Wed, 11 Jun 2008 03:44:45 GMT

A new study of Cassini images shows there is a lot going on within Saturn’s F ring.

Q & A: The Summer Wind

Tue, 10 Jun 2008 02:47:08 GMT

Does it get windier the higher up you go? Or does it depend on the wind conditions in general and the arrangement of surrounding buildings?

Observatory: New Type of Paper Won’t Let You Just Rip It Apart

Tue, 10 Jun 2008 15:55:48 GMT

Researchers have developed a much stronger type of paper that is made from much smaller fibrils of cellulose.

Vital Signs: Nutrition: Mediterranean Diet May Cut Diabetes Risk

Tue, 10 Jun 2008 15:33:49 GMT

Patients who adhered more strictly to the Mediterranean diet reduced their relative risk of diabetes by 83 percent, a new study found.

Loyal to Its Roots

Tue, 10 Jun 2008 17:23:05 GMT

Confounding scientists, some plant species show an ability to recognize (and prefer) their own relatives.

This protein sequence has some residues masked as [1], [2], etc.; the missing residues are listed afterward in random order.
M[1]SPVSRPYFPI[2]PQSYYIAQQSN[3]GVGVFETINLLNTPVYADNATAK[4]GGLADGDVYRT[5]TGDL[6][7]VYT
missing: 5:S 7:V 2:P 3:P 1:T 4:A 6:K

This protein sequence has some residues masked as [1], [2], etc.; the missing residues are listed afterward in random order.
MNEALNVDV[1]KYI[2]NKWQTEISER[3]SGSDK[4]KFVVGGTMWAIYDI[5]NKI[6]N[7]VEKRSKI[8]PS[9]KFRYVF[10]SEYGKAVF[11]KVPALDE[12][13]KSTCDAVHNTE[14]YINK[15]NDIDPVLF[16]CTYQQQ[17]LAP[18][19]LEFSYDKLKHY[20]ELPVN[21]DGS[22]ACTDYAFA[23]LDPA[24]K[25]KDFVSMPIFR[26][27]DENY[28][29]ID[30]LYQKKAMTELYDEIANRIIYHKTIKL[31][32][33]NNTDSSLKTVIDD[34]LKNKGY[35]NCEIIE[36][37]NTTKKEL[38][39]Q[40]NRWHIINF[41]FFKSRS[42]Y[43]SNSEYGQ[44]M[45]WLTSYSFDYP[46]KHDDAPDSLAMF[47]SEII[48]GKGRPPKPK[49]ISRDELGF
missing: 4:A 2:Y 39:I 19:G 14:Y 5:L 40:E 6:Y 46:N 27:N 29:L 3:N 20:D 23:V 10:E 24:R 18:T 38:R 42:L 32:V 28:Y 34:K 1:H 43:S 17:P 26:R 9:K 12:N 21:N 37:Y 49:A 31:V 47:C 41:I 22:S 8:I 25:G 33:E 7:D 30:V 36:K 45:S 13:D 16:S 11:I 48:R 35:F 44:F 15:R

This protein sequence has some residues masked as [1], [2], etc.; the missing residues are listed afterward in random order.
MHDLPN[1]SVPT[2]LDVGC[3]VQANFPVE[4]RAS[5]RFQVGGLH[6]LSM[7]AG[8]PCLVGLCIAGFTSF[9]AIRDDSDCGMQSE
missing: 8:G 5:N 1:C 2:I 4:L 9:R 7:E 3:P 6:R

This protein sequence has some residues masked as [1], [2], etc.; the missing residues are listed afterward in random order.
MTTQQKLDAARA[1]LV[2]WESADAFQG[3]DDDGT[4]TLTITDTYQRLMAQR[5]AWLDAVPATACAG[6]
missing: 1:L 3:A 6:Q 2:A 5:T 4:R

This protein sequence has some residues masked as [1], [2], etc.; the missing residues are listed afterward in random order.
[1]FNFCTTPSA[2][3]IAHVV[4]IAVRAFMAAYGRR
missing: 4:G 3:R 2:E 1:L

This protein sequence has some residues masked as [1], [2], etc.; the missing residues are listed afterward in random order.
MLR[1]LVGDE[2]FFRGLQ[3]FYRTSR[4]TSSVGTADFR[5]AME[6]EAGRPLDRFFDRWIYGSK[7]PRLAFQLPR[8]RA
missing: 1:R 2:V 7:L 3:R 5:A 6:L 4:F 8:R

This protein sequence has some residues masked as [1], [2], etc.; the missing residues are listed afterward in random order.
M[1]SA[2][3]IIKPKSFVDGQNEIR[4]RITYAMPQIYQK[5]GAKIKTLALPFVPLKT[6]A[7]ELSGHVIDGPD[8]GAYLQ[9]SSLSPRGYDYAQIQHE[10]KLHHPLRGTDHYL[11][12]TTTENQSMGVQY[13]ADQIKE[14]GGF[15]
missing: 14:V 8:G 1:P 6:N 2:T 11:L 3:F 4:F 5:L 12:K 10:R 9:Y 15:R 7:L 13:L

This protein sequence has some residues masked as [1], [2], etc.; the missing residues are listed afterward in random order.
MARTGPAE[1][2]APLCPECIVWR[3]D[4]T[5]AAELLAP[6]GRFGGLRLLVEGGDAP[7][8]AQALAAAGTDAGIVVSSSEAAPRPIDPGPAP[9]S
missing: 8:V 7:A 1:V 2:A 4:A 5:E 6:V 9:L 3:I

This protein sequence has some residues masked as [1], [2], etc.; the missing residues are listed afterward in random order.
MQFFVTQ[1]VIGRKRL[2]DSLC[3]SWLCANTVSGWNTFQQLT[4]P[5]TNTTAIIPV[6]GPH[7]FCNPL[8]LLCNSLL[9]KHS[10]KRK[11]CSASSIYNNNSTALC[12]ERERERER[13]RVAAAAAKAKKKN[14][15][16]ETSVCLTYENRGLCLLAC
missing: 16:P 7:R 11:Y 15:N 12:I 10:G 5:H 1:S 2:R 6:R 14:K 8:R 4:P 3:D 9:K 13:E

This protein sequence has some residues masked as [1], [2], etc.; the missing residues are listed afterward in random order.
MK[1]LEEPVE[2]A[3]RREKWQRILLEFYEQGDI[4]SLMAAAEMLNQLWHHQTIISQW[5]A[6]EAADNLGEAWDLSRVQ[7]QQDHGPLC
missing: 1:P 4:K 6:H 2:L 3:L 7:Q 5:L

Well: Gay Unions Shed Light on Gender in Marriage

Tue, 10 Jun 2008 15:36:59 GMT

A growing body of evidence shows that same-sex couples have a great deal to teach everyone else about marriage and relationships

Basics: Tallying the Toll on an Elder of the Sea

Tue, 10 Jun 2008 23:18:07 GMT

The loss of the horseshoe crab would be tragic, researchers say, because so many contemporary life forms depend on them.

Personal Health: Disorder Magnifies Blood Clot Risk

Fri, 13 Jun 2008 05:51:08 GMT

Factor V Leiden (pronounced factor five) is the most common hereditary clotting disorder in the United States.

Really?: The Claim: Ice Is Good for a Skin Burn

Tue, 10 Jun 2008 05:43:53 GMT

A batch of ice for a sunburn may seem like the perfect remedy, but is it?